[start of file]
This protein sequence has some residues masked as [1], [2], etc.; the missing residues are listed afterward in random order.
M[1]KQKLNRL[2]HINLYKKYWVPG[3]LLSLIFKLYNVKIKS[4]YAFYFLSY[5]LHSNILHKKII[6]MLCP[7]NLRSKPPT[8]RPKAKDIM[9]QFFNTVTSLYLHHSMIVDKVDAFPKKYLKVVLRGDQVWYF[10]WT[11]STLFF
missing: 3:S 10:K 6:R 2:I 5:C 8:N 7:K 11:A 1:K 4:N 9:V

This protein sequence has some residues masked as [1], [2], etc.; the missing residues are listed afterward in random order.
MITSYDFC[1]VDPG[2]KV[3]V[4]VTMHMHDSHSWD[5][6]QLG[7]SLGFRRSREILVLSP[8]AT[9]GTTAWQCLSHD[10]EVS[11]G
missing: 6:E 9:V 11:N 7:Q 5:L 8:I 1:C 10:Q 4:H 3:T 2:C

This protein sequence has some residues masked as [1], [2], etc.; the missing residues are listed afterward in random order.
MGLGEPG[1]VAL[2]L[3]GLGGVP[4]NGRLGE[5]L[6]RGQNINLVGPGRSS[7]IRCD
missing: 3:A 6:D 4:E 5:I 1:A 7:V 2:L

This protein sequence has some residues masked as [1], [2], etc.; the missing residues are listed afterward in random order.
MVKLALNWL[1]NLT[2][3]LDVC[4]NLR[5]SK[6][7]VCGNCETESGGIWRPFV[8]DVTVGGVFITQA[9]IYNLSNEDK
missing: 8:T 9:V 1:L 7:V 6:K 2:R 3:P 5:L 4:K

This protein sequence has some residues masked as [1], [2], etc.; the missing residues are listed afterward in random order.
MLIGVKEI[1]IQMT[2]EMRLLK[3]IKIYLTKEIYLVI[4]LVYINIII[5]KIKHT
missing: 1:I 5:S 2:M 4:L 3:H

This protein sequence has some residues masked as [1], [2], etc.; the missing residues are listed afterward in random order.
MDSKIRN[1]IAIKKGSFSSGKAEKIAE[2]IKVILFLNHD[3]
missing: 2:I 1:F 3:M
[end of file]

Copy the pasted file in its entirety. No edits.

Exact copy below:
This protein sequence has some residues masked as [1], [2], etc.; the missing residues are listed afterward in random order.
M[1]KQKLNRL[2]HINLYKKYWVPG[3]LLSLIFKLYNVKIKS[4]YAFYFLSY[5]LHSNILHKKII[6]MLCP[7]NLRSKPPT[8]RPKAKDIM[9]QFFNTVTSLYLHHSMIVDKVDAFPKKYLKVVLRGDQVWYF[10]WT[11]STLFF
missing: 3:S 10:K 6:R 2:I 5:C 8:N 7:K 11:A 1:K 4:N 9:V

This protein sequence has some residues masked as [1], [2], etc.; the missing residues are listed afterward in random order.
MITSYDFC[1]VDPG[2]KV[3]V[4]VTMHMHDSHSWD[5][6]QLG[7]SLGFRRSREILVLSP[8]AT[9]GTTAWQCLSHD[10]EVS[11]G
missing: 6:E 9:V 11:N 7:Q 5:L 8:I 1:C 10:Q 4:H 3:T 2:C

This protein sequence has some residues masked as [1], [2], etc.; the missing residues are listed afterward in random order.
MGLGEPG[1]VAL[2]L[3]GLGGVP[4]NGRLGE[5]L[6]RGQNINLVGPGRSS[7]IRCD
missing: 3:A 6:D 4:E 5:I 1:A 7:V 2:L

This protein sequence has some residues masked as [1], [2], etc.; the missing residues are listed afterward in random order.
MVKLALNWL[1]NLT[2][3]LDVC[4]NLR[5]SK[6][7]VCGNCETESGGIWRPFV[8]DVTVGGVFITQA[9]IYNLSNEDK
missing: 8:T 9:V 1:L 7:V 6:K 2:R 3:P 5:L 4:K

This protein sequence has some residues masked as [1], [2], etc.; the missing residues are listed afterward in random order.
MLIGVKEI[1]IQMT[2]EMRLLK[3]IKIYLTKEIYLVI[4]LVYINIII[5]KIKHT
missing: 1:I 5:S 2:M 4:L 3:H

This protein sequence has some residues masked as [1], [2], etc.; the missing residues are listed afterward in random order.
MDSKIRN[1]IAIKKGSFSSGKAEKIAE[2]IKVILFLNHD[3]
missing: 2:I 1:F 3:M